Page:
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Ecuador May Give Nature ‘Human Rights’

From the UK’s Guardian:

Thomas Linzey

A new law of nature

Ecuador next week votes on giving legal rights to rivers, forests and air. Is this the end of damaging development? The world is watching

Clare Kendall
Wednesday September 24 2008

The South American republic of Ecuador will next week consider what many countries in the world would say is unthinkable. People will be asked to vote on Sunday on a new constitution that would give Ecuador’s tropical forests, islands, rivers and air similar legal rights to those normally granted to humans. If they vote yes – and polls show that 56% are for and only 23% are against – then an already approved bill of rights for nature will be introduced, and new laws will change the legal status of nature from being simply property to being a right-bearing entity.

The proposed bill states: “Natural communities and ecosystems possess the unalienable right to exist, flourish and evolve within Ecuador. Those rights shall be self-executing, and it shall be the duty and right of all Ecuadorian governments, communities, and individuals to enforce those rights.”

Thomas Linzey, a US lawyer who has helped to develop the new legal framework for nature, says: “The dominant form of environmental protection in industrialised countries is based on the regulatory system. Governments permit and legalise the discharge of certain amounts of toxics into the environment. As a form of environmental protection, it’s not working.

“In the same way, compensation is measured in terms of that injury to a person or people. Under the new system, it will be measured according to damage to the ecosystem. The new system is, in essence, an attempt to codify sustainable development. The new laws would grant people the right to sue on behalf of an ecosystem, even if not actually injured themselves.”

Until now, all legal frameworks have been anthropocentric, or people-based. To file an environmental lawsuit requires a person to provide evidence of personal injury. This can be extremely difficult. To provide a conclusive link, say, between a cancer and polluted drinking water is, legally speaking, virtually impossible.

The origins of this apparent legal tidal shift lie in Ecuador’s growing disillusionment with foreign multinationals. The country, which contains every South American ecosystem within its borders, which include the Galapagos Islands, has had disastrous collisions with multi-national companies. Many, from banana companies to natural gas extractors, have exploited its natural resources and left little but pollution and poverty in their wake

“The hope is that the new laws will give us unprecedented legal muscle to protect areas like this where there are competing interests,” says Linda Siegele, a lawyer for the UK-based Foundation for International Environmental Law and Development.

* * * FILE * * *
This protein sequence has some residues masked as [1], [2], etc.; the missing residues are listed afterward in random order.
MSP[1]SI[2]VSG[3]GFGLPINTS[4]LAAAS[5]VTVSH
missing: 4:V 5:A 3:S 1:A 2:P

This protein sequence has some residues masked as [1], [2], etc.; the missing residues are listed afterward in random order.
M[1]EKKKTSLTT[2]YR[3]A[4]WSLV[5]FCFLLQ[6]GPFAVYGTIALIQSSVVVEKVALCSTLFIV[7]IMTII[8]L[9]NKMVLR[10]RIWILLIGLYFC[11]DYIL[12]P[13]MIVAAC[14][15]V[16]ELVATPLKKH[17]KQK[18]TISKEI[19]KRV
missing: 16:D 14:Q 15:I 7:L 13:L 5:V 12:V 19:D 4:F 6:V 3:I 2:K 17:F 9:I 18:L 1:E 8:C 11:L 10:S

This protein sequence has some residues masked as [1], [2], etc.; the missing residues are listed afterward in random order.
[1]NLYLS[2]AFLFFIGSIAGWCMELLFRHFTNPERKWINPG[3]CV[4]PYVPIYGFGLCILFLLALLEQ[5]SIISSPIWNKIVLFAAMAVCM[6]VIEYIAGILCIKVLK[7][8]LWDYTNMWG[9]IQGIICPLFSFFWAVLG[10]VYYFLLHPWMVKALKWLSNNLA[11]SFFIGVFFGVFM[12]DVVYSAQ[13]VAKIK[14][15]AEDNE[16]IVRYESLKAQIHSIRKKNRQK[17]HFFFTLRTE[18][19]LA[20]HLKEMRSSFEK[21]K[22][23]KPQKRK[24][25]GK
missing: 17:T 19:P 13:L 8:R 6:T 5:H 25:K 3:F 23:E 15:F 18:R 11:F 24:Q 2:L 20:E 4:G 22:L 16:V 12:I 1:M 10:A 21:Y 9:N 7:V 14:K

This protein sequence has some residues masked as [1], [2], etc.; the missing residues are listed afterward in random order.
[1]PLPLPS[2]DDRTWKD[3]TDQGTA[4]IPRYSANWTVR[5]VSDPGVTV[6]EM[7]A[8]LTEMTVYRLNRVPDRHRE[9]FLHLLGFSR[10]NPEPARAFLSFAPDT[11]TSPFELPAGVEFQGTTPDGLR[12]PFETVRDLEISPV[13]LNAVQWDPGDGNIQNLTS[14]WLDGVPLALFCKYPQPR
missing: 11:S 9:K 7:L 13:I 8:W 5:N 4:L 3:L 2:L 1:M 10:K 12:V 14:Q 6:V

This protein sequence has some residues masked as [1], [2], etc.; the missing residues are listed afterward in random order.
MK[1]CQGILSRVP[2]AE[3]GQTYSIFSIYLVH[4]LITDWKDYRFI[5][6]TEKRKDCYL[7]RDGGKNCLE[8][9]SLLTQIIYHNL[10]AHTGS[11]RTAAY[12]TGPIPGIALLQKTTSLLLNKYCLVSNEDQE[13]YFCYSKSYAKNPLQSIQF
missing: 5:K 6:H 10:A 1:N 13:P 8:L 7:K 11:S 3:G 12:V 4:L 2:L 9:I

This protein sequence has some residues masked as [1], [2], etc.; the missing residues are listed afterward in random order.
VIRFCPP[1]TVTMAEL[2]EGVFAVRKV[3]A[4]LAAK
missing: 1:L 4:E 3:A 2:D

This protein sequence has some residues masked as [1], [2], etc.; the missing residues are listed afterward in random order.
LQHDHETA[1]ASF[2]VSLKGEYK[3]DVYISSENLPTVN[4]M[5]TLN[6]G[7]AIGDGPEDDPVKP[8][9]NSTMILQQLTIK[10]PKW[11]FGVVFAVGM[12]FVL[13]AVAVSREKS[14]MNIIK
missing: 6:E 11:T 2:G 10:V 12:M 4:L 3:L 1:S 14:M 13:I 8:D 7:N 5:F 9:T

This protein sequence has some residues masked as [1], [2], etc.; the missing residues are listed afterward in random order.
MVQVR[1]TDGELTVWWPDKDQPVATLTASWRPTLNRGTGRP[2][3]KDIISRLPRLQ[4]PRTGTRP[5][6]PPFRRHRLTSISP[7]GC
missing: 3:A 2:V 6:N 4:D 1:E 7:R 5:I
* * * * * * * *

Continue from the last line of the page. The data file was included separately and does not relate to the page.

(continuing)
Linzey admits that Ecuador may be taking a step into the legal unknown. “No one knows what will happen [if the referendum goes in favour of new rights for nature] because there are no examples of how this works in the real world,” he says. “A lot of people will be watching what happens.”

Have no fear. Mr. Linzey is quite the expert.

He has even appeared in the Leonardo DiCaprio’s brilliant film The 11th Hour.

This article was posted by Steve on Wednesday, September 24th, 2008. Comments are currently closed.

4 Responses to “Ecuador May Give Nature ‘Human Rights’”

  1. BelchSpeak says:

    So businesses leave poverty in their wake? Lets see how wealthy the dopes in Ecuador become now that they are banning all development.

    You know, leftists love to complain about how badly the white man treated the indigenous people in South America. Its great to see that whackjobs like Linzey are so interested in carrying on the murderous rampages of the original conquistadors. Natives from the Arctic to the Antarctic were almost exterminated when cultures clashed. Moonbattery will drive the final nails in their coffins.

  2. DGA says:

    Well, there goes the supply of bananas, and the immediate price increase. Trash laws like this are intended to seep their idealogy into other places, say, like the US, which is where I’m sure linzey wants it to end up. B. hussein obama would welcome it with open arms. Wow, I can’t wait!

  3. wardmama4 says:

    Ah so typical of the Left – what one can not get the people to buy into, let the Courts rule on it.

  4. 1republicanscientist says:

    Wow. These libs…..what a bunch of toe-jams. Anyway, good thing they will give “nature” human rights, while a fetus is out there flapping in the breeze. Go ecuador, go bloated gore.

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